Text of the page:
Ukraine politics cost me millions in sponsorship, reveals boxing icon Usyk
World heavyweight boxing champion Oleksandr Usyk says he has lost out on lucrative sponsorship deals in Ukraine because of political issues, with the star accused of not showing a more critical stance towards Russia.
Usyk stunned the boxing world when he comprehensively outpointed Anthony Joshua in their London showdown in September to win the Brit’s WBA, WBF, IBF and IBO world titles.
A former undisputed cruiserweight champion, Usyk also won gold for Ukraine at the London 2012 Olympics.
But despite being one of his nation’s greatest sporting exports and flying the Ukrainian flag in boxing rings around the world, Usyk is far from universally adored in his homeland.
Much of that stems from accusations that the Crimean-born star has declined to condemn Russia after the peninsula overwhelming voted to become part of the country in a 2014 referendum.
Usyk has replied that Crimea is ‘god’s’ when pressed on the issue in recent years, and still has family there even though he is based in Kiev.
Likewise, the undefeated boxer has been criticized for his religious views as he follows a branch of the Orthodox faith which is connected with the Moscow Patriarchate.
Along with fellow Ukrainian boxing star Vasiliy Lomachenko, Usyk was even added to an infamous list of ‘enemies of the state’ in Ukraine after appearing in a religious film in which the pair spoke about the importance of their beliefs.
Usyk has now revealed that he has lost out on lucrative sponsorship deals in Ukraine because of politics.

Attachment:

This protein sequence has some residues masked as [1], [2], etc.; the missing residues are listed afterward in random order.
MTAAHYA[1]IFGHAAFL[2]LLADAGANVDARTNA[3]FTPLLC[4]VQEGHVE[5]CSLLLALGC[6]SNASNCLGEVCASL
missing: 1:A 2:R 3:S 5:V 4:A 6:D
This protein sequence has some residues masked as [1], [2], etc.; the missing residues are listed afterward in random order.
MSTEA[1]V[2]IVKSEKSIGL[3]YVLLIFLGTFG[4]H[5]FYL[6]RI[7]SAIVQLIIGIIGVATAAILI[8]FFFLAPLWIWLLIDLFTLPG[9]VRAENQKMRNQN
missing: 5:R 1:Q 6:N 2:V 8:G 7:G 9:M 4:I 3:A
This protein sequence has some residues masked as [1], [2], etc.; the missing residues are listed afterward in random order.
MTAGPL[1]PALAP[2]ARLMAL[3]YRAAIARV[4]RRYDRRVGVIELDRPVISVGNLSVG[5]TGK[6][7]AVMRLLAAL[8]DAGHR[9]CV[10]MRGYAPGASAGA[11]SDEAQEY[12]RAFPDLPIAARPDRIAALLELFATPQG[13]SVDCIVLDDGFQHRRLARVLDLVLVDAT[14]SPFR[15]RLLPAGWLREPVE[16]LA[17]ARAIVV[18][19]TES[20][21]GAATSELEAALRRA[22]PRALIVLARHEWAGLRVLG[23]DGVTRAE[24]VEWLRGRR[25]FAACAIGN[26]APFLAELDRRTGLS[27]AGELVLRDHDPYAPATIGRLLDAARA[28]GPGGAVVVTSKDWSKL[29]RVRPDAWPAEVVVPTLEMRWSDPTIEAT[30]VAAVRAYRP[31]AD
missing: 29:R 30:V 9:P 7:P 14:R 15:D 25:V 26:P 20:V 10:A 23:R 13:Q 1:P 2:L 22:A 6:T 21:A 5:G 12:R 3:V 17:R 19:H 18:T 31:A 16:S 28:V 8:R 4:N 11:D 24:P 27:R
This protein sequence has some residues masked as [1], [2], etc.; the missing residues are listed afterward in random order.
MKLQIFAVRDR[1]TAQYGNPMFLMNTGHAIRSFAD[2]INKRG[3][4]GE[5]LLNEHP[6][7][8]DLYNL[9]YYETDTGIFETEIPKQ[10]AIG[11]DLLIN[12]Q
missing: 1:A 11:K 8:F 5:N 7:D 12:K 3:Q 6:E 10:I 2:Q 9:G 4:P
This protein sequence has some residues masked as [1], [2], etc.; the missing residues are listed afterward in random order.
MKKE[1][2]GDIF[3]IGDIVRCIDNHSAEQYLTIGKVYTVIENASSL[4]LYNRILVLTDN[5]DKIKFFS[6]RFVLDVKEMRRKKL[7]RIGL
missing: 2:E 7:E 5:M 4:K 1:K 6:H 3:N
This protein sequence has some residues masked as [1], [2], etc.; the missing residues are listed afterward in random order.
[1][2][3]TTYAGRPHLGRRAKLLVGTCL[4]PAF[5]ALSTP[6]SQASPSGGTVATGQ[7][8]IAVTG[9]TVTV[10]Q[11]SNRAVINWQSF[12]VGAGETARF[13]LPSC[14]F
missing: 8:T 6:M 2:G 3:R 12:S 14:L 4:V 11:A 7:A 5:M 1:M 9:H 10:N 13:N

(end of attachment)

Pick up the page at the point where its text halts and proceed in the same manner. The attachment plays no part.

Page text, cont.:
“Not in Ukraine,” Usyk replied when he was asked on a YouTube show hosted by Maria Efrosinina if he had major deals in Ukraine.
“The situation is such that with the hate, with these divisions and misunderstandings, a lot of multi-million contracts have gone. They were just rejected.
“For example, [they say]: ‘You spoke politically there’. I say, ‘Where, show me’. They say, ‘Well, they’re talking about you’. I say: ‘Well, they say that or I say that?’ They say, ‘Well, our company’s position is like this.’
“They would like to, but then they backtrack. I’ve lost quite a lot of money because of my position. I don’t regret it. Money is the easiest resource that can be replenished.”
The 35-year-old’s profile seems only set to get even bigger around the world, as reports claim that he could next be in line for a blockbuster heavyweight title unification fight with WBC world champion Tyson Fury.
Instead of a rematch with Usyk, Joshua is reportedly considering accepting £15 million ($20.25 million) in ‘step aside’ money to allow the Ukrainian to meet Fury, and then fight the winner himself later in 2022.